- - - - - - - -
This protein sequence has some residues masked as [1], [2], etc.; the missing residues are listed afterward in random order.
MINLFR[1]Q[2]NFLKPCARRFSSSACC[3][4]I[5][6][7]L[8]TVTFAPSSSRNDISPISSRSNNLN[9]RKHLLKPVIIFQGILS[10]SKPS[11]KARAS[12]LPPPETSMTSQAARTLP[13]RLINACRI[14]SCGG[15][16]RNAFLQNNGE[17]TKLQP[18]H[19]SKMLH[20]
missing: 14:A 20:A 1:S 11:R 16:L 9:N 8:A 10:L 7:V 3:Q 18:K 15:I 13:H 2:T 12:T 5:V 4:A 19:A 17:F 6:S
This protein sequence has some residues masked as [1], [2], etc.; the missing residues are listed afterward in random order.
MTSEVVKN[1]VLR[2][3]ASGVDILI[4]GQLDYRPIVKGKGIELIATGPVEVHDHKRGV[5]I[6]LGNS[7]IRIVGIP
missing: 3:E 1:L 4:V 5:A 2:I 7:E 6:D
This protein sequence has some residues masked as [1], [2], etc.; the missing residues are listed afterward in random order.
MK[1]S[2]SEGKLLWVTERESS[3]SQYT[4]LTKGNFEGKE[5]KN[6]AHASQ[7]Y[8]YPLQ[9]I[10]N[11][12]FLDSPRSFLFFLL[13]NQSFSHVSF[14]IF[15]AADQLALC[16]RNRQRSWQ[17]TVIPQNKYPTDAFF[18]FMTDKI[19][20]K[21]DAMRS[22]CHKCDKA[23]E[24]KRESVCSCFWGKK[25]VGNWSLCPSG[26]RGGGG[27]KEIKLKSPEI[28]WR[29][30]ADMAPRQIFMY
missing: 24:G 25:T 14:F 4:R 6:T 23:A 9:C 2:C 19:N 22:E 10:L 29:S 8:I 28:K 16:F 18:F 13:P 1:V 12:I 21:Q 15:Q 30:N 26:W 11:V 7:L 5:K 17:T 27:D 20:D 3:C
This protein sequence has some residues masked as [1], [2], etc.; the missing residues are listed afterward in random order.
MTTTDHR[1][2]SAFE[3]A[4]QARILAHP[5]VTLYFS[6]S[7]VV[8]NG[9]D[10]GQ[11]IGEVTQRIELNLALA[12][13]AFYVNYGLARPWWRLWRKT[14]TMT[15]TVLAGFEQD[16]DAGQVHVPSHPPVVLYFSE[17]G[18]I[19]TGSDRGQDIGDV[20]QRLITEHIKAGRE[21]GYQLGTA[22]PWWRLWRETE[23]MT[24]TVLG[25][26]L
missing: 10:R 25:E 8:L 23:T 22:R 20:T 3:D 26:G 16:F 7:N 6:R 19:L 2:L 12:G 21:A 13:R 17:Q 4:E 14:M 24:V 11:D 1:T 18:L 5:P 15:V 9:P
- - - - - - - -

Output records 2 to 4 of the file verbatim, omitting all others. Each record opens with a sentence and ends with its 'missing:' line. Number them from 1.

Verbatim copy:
This protein sequence has some residues masked as [1], [2], etc.; the missing residues are listed afterward in random order.
MTSEVVKN[1]VLR[2][3]ASGVDILI[4]GQLDYRPIVKGKGIELIATGPVEVHDHKRGV[5]I[6]LGNS[7]IRIVGIP
missing: 3:E 1:L 4:V 5:A 2:I 7:E 6:D
This protein sequence has some residues masked as [1], [2], etc.; the missing residues are listed afterward in random order.
MK[1]S[2]SEGKLLWVTERESS[3]SQYT[4]LTKGNFEGKE[5]KN[6]AHASQ[7]Y[8]YPLQ[9]I[10]N[11][12]FLDSPRSFLFFLL[13]NQSFSHVSF[14]IF[15]AADQLALC[16]RNRQRSWQ[17]TVIPQNKYPTDAFF[18]FMTDKI[19][20]K[21]DAMRS[22]CHKCDKA[23]E[24]KRESVCSCFWGKK[25]VGNWSLCPSG[26]RGGGG[27]KEIKLKSPEI[28]WR[29][30]ADMAPRQIFMY
missing: 24:G 25:T 14:F 4:R 6:T 23:A 9:C 2:C 19:N 22:E 10:L 29:S 8:I 28:K 16:F 18:F 13:P 1:V 12:I 21:Q 15:Q 30:N 26:W 11:V 7:L 5:K 17:T 27:D 20:D 3:C
This protein sequence has some residues masked as [1], [2], etc.; the missing residues are listed afterward in random order.
MTTTDHR[1][2]SAFE[3]A[4]QARILAHP[5]VTLYFS[6]S[7]VV[8]NG[9]D[10]GQ[11]IGEVTQRIELNLALA[12][13]AFYVNYGLARPWWRLWRKT[14]TMT[15]TVLAGFEQD[16]DAGQVHVPSHPPVVLYFSE[17]G[18]I[19]TGSDRGQDIGDV[20]QRLITEHIKAGRE[21]GYQLGTA[22]PWWRLWRETE[23]MT[24]TVLG[25][26]L
missing: 10:R 25:E 8:L 23:T 22:R 20:T 3:D 26:G 16:F 7:N 6:R 19:L 2:L 12:G 21:A 13:R 17:Q 4:E 14:M 24:V 11:D 1:T 18:L 5:P 15:V 9:P